What sort of culture are we cultivating?
“Honorable people are sensitive to insult, and so they would understand that microaggressions, even if unintentional, are severe offenses that demand a serious response,” they write. “But honor cultures value unilateral aggression and disparage appeals for help. Public complaints that advertise or even exaggerate one’s own victimization and need for sympathy would be anathema to a person of honor.”
Then there is dignity culture:
“Members of a dignity culture, on the other hand, would see no shame in appealing to third parties, but they would not approve of such appeals for minor and merely verbal offenses. Instead they would likely counsel either confronting the offender directly to discuss the issue, or better yet, ignoring the remarks altogether.”
The culture on display on many college and university campuses, by way of contrast, is “characterized by concern with status and sensitivity to slight combined with a heavy reliance on third parties. People are intolerant of insults, even if unintentional, and react by bringing them to the attention of authorities or to the public at large. Domination is the main form of deviance, and victimization a way of attracting sympathy, so rather than emphasize either their strength or inner worth, the aggrieved emphasize their oppression and social marginalization.”
It is, they say, “a victimhood culture.”
Victimhood cultures emerge in settings, like today’s college campuses, “that increasingly lack the intimacy and cultural homogeneity that once characterized towns and suburbs, but in which organized authority and public opinion remain as powerful sanctions,” they argue. “Under such conditions complaint to third parties has supplanted both toleration and negotiation. People increasingly demand help from others, and advertise their oppression as evidence that they deserve respect and assistance. Thus we might call this moral culture a culture of victimhood ... the moral status of the victim, at its nadir in honor cultures, has risen to new heights.”
There is a certain power in outrage. In fact, today that is the most sought out power. With the ability to communicate (via the internet) and connect with millions of people in a keystroke, outrage is the burgeoning source of dominance. Sometimes this outrage is utilized in societally positive ways - the police have been incarcerating and killing black men and women for most of the last century but with our new technologies at play the conversation expands and increased awareness moves us toward action. At other times, this outrage is misused or at least used poorly like when a theater critic is mobbed by the Villagers.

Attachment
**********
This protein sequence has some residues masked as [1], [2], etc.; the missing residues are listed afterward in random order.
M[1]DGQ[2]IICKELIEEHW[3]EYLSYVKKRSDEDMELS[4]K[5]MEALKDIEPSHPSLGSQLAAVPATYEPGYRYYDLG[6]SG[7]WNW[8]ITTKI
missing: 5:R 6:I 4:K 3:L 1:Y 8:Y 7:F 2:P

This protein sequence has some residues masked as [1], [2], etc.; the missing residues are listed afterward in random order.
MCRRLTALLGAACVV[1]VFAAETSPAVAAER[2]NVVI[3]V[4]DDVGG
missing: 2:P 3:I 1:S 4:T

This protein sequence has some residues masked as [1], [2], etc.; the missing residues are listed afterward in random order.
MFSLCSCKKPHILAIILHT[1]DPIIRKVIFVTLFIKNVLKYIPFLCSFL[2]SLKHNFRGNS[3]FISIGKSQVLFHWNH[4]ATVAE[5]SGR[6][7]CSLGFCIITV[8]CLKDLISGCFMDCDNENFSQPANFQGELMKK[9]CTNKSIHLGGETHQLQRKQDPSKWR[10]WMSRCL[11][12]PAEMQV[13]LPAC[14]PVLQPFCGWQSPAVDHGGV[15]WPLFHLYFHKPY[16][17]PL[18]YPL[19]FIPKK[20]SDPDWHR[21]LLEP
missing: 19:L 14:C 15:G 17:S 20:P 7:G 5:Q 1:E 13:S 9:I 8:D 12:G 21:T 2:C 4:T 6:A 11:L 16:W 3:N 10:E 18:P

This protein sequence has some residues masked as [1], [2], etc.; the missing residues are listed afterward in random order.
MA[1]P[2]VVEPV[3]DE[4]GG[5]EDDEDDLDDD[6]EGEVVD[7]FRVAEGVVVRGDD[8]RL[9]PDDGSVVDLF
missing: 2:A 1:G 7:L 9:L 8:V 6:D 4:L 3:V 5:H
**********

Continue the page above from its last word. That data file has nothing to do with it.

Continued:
As progress is made toward a more equal and humane society, it takes a smaller and smaller offense to trigger a high level of outrage. The goalposts shift, allowing participants to maintain a constant level of anger and constant level of perceived victimization.
The weakness of this Olympiad of Victim Status is revealed when someone like Donald Trump simply refuses to bow to the outrage. Dick Cheney is another example. Refusing to apologize for the slights, doubling down on the insult and calling out the game defuses the consequences. I mean, if the Crowd Shaming of a Public Figure results in an attitude of "Get over it" what recourse do the aggrieved have but to revert their attention on someone more easily embarrassed?
This is not to say that there are no legitimate victims in our polarized society. As the categories become expanded, however, the effect is diluted. As the effect of outrage works for one group, another pops up to claim a piece of the Victim Pie until the myriad of competing victims drowns out any good that can come from it. The more voices offended by 'micro aggressions' the less is heard from those genuinely harmed by bigotry, sexism, discrimination and malice. At some point (and perhaps we are reaching that point) being unable to cope with disapproval or criticism becomes Orwellian in that Weakness = Strength.
This is the great tragedy: the culture of victimization rewards people for taking on a personal identity as one who is damaged, weak, and aggrieved. This is a recipe for failure — and constant litigation — after students graduate from college and attempt to enter the workforce.
It all amounts to a race to the bottom - seeking out insult, assigning blame for one's unhappiness on an oppressor, hoping for the sympathy of the crowd, and turning to the power of the mob to obliterate anyone who might lightly tread on the toes of what used to be self esteem. It is Revenge of the Nerds writ large except that in this paradigm, instead of the Nerds banding together and beating the Frat Boys on their own home turf, the Nerds simply complain about being bullied and make no effort toward self improvement or empowerment. In this scenario, the Nerds just yell about the unfairness until the collective social network joins and shouts down the Frat Boys. In this scenario, Lamar (the gay black nerd) and Toshiro (the Japanese nerd) find fault in the idea that Gilbert and Lewis are white males and then turn on each other to battle it out for most put upon nerd.
It is the reverse of the adage "When everyone is special, no one is special." We now are entering into a dark reality that ends with "When everyone is a victim, no one claiming to be legitimately victimized can be heard."